every remnant of stone-work had disappeared. That a building had once stood upon the site was, however, clear. A portion of a well-built wall of the usual character, eight feet in length, faced the Via Quintana, and in line with it further to the south were some post holes, perhaps the relics, of a still older structure. Towards the middle of the space a short length of a flue was also discovered, running north and south. But, carefully though the ground was trenched, it proved impossible to lay down any definite plan. Still, it is safe to assume that here also, as at Lyne and Birrens, there was situated another more or less square block of building, forming the quarters of some of the officers other than the commandant.

The Barracks in the Praetentura

We may turn now to the long lines of huts which occupied the Praetentura, or, in other words, the space between the Via Principalis and the east rampart. These were the barracks of the soldiery. The buildings consist of twelve rows of small huts arranged in pairs, each pair having a street between them. Six of the rows lay on each side of the main road leading from the Principia to the east gate. Many of the foundations had been much disturbed, lying, as they did for the most part, quite near the surface. Only the rows on the north and south (Blocks I and XII) could be traced in their entirety. These were more deeply covered owing to the mass of soil and clay which had been thrown down in the destruction of the rampart. The same cause had preserved the huts at the east end of the other rows. Except in the case of Block No. II, where even the foundations had almost entirely disappeared, the lines of the front and back walls of the huts that had composed the rows were plainly made out. Further, the number of cross-walls recovered was sufficient to warrant the conclusion that the internal arrangement of the twelve rows had been identical, and that each had contained eleven huts. The rows (with the exception of Block No. I, which measured 205 feet) were about 190 feet in length. Each hut occupied a space of thirty-five feet by about fifteen feet, there being some variation in size. The huts in the row were separated from one another by intervals of two feet, and the streets between the lines had a width of twenty-three feet.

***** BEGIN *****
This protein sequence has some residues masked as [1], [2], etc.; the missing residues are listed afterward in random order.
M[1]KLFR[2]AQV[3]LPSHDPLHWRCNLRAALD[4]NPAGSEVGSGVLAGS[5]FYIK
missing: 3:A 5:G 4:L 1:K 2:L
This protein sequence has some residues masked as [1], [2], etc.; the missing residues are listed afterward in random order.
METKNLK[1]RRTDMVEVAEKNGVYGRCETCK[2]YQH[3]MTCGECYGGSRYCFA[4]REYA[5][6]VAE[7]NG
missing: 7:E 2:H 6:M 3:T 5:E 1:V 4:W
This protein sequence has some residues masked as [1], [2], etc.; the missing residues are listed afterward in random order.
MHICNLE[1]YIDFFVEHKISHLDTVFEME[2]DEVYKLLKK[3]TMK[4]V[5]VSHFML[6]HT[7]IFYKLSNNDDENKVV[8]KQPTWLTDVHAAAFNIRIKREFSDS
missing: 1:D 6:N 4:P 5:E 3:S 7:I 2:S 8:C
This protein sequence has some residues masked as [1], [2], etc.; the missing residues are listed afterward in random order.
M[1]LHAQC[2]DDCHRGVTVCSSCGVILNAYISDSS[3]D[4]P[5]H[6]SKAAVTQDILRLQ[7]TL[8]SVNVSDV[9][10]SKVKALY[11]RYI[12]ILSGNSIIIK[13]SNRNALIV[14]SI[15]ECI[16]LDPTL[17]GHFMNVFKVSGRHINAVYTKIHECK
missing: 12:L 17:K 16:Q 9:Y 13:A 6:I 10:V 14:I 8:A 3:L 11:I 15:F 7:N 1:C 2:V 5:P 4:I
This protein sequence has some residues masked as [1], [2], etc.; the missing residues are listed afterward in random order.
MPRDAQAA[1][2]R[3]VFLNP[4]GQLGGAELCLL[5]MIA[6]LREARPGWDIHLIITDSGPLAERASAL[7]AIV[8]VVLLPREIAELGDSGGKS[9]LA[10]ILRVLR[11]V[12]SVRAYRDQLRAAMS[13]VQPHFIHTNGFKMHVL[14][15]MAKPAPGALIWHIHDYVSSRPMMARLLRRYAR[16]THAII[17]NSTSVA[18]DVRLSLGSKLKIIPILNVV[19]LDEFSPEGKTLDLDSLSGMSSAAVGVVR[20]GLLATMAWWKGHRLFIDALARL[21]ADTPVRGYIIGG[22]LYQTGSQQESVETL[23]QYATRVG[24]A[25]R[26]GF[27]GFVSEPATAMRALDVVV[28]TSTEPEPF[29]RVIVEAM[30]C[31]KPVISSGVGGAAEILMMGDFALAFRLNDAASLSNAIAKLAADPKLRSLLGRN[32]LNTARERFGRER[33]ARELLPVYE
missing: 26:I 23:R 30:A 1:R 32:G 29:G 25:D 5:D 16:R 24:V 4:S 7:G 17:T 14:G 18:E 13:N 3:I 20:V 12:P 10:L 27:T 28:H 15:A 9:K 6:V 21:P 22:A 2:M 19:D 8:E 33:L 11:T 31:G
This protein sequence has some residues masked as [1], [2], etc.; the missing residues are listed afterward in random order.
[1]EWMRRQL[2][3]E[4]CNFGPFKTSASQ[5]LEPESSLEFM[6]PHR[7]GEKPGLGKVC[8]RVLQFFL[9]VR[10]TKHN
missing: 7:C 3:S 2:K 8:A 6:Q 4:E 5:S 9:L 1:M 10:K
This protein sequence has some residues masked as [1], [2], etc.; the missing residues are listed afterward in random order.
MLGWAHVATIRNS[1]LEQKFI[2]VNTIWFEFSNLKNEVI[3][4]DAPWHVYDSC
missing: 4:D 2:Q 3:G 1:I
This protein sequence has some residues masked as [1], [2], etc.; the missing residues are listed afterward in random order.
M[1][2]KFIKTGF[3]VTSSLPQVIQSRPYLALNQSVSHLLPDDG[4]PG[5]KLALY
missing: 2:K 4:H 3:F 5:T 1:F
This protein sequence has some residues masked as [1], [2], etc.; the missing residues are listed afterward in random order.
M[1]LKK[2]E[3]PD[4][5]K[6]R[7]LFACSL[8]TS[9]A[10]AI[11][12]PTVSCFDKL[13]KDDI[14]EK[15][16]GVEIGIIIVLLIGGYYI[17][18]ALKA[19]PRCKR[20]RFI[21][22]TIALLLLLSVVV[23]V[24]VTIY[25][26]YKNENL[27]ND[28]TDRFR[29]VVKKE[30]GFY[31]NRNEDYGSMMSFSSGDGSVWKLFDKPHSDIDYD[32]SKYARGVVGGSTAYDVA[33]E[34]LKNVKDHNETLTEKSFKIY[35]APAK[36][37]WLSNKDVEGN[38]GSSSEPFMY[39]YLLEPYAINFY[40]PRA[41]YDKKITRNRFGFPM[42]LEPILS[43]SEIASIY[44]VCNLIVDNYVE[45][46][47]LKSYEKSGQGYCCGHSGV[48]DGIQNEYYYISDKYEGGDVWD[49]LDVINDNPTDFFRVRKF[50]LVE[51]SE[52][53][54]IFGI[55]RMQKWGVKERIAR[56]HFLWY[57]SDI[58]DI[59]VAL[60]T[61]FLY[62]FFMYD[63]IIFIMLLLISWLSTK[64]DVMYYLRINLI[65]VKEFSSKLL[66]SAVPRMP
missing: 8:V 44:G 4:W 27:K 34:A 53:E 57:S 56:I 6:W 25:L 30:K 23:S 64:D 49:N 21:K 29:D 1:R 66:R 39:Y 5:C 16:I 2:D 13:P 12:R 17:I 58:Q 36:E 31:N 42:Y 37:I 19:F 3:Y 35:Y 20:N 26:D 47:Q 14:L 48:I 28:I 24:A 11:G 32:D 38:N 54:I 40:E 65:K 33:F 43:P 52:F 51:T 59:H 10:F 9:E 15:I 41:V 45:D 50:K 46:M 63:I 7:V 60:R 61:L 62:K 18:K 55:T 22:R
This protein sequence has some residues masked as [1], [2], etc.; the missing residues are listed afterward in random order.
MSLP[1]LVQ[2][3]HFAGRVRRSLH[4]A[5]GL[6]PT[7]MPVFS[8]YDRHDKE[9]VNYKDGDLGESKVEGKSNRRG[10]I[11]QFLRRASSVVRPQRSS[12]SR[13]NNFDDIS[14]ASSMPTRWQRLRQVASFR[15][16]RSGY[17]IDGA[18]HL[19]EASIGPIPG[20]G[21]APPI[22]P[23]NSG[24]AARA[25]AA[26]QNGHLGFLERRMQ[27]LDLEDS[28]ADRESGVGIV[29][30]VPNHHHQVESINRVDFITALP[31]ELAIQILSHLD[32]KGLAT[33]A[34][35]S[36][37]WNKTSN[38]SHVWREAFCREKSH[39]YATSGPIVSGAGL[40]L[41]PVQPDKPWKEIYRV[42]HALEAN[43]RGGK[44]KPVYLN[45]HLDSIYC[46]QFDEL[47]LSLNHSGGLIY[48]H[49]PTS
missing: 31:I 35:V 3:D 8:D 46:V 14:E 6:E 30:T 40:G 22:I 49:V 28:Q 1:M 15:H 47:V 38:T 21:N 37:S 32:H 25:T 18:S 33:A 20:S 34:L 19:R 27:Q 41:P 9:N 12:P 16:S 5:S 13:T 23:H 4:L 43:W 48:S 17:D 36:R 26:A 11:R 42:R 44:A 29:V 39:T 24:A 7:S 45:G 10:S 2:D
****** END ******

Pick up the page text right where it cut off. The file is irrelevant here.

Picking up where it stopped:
In addition to its greater length, Block No. I presented certain peculiarities that should be noted. The foundation of the south wall was continuous, although the cross-walls of the huts were separated by the usual intervals. Again, the huts themselves were somewhat smaller in